Description: Collection of Five Pieces of Newcomb College Art Pottery
by Joseph Meyer, ca. 1905-1915
including three graduated "Ali Baba" olive jars in green/blue, ochre and iridescent aubergine, h. 3-3/8" to 4-1/2", dia. 3" to 3-3/4", and two small bowls with two-tone gunmetal glazes, h. 1-3/4" to 2-1/2", dia. 3-1/2" to 3-3/4".
Notes: It is impossible to discuss the importance of Newcomb College art pottery without mentioning its preeminent potter, Joseph Meyer, and decorator Sadie Irvine, yet little is stated about Meyer as a ceramicist proper, or about Irvine's contribution to the Newcomb Guild.
Meyer, often regarded as the father of all Gulf Coast pottery, came from a long lineage of master French potters, who immigrated to America from Alsace and settled in Biloxi ca. 1857. After the Meyer's pottery store in Back Bay was destroyed in the August hurricane of 1860, the Meyers eventually moved to New Orleans and set up shop near City Park and founded the New Orleans Art Pottery Company. Before joining Newcomb in 1896, Meyer trained George Ohr, the eccentric Biloxi potter in New Orleans and later; while at Newcomb, at the behest of the Woodwards, he advised the young Anderson brothers on the development of Shearwater Pottery. In contrast to Newcomb's iconic slip painted pastels with botanical themes (exemplified in many of the other Newcomb lots), Meyer preferred experimental copper and red reduction glazes and fire glazes in iridescent and metallic hues, some of which are well demonstrated on these two bowls and the aubergine "Ali Baba" olive jar, named after the Persian tales, because of its shape. The range of glazes, clays, even shapes, represented in this lot is a fine example of the depth and range Meyer achieved. Meyer's experimental works were widely exhibited throughout the early 20th century in international fairs and received numerous accolades and awards, including a silver medal at the Pan-American Exposition in Buffalo, New York, and at the 1904 Louisiana Purchase Centennial Exposition in St. Louis.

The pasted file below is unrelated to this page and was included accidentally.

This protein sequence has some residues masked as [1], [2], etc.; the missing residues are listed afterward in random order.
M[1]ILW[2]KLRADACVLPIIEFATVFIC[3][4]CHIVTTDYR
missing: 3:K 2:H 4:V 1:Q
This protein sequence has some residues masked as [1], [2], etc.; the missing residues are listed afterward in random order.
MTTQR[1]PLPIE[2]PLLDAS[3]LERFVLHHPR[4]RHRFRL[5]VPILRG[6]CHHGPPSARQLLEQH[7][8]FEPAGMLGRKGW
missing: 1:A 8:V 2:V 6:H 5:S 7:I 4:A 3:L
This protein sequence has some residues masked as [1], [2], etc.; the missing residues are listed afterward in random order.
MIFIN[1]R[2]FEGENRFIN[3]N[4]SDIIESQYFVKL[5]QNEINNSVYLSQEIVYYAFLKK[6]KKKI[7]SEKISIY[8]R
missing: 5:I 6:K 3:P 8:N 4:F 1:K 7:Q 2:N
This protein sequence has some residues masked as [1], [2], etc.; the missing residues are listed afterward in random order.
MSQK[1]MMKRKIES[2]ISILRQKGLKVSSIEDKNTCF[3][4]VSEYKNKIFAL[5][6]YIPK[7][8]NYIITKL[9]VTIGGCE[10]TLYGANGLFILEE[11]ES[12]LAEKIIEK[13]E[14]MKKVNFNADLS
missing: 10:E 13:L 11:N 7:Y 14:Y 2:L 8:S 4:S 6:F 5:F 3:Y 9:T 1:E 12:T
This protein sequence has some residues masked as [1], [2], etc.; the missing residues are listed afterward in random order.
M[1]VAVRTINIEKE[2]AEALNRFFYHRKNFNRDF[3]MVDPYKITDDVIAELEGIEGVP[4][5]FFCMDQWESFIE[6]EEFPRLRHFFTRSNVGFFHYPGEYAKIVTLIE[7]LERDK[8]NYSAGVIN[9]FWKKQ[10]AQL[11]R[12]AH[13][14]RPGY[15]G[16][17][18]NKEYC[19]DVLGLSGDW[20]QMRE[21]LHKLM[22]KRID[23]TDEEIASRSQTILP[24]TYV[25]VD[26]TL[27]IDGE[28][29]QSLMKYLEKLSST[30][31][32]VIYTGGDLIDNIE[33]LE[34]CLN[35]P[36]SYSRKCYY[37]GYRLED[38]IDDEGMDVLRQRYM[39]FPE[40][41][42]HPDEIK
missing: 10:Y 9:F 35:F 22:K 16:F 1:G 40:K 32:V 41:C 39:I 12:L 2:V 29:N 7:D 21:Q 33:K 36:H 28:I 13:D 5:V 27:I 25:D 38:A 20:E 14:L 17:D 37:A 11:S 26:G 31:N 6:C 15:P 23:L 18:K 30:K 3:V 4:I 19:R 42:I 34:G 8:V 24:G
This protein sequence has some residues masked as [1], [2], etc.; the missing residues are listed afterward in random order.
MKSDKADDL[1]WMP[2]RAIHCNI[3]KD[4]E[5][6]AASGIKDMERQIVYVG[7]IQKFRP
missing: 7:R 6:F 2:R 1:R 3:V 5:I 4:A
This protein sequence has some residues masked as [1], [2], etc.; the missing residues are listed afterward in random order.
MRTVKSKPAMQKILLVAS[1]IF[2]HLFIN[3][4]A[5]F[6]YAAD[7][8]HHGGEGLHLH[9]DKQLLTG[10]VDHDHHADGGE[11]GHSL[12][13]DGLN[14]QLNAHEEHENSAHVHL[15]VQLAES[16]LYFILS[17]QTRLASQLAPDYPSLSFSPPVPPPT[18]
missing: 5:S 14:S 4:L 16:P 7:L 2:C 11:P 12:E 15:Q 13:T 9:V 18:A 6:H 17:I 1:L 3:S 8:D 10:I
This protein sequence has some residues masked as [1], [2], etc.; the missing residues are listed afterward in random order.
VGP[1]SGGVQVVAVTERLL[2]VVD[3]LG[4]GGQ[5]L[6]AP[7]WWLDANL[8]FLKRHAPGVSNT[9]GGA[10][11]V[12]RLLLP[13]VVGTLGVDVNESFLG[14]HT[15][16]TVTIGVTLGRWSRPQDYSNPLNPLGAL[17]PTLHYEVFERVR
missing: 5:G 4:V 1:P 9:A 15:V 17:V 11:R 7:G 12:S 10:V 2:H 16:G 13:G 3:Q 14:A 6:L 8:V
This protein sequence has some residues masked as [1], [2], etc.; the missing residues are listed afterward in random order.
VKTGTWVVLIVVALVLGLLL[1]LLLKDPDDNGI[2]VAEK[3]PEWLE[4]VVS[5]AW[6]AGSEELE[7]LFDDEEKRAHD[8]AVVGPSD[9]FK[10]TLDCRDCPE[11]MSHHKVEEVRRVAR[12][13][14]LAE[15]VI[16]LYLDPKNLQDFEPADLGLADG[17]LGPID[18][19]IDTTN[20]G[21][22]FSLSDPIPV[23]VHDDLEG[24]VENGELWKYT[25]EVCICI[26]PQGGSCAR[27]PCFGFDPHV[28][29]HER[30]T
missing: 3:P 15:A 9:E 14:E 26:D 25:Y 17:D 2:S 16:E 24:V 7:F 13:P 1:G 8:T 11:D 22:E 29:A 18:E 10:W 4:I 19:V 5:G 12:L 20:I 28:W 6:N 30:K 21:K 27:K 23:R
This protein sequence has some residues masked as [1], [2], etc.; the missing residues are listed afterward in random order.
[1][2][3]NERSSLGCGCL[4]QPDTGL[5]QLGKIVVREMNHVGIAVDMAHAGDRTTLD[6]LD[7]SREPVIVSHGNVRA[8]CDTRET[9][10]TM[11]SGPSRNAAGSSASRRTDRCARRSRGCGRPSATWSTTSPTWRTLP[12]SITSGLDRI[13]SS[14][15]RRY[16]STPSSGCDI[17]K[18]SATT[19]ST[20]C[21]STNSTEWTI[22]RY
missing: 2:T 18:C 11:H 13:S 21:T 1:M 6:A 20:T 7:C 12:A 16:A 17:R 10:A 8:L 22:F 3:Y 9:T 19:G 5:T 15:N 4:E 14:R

Irvine, under the direction of Robert Durant Field and potter Kenneth Smith, was formative to the development of the Newcomb Guild, which sought to produce commercially oriented pieces of functional design and form inspired by the Bauhaus movement. As the primary decorator and instructor, Irvine was largely responsible for the Guild's nine beautiful high-gloss earth tone glazes, executed with subtle tonal variations that emanate outward from the rims or bases of the bowls and vases characteristic of these two Lichen Ware and Gulf Stream Ware examples in the preceding lot.
Condition Report: **There are two chips and some light abrading to the foot rim of the blue/green olive jar, and a chip to the foot rim of the ochre olive jar - none of which are visible unless turned upside down. The aubergine jar exhibits some very faint crazing to glaze. All five are in overall very good condition with no cracks, repairs or notable losses.
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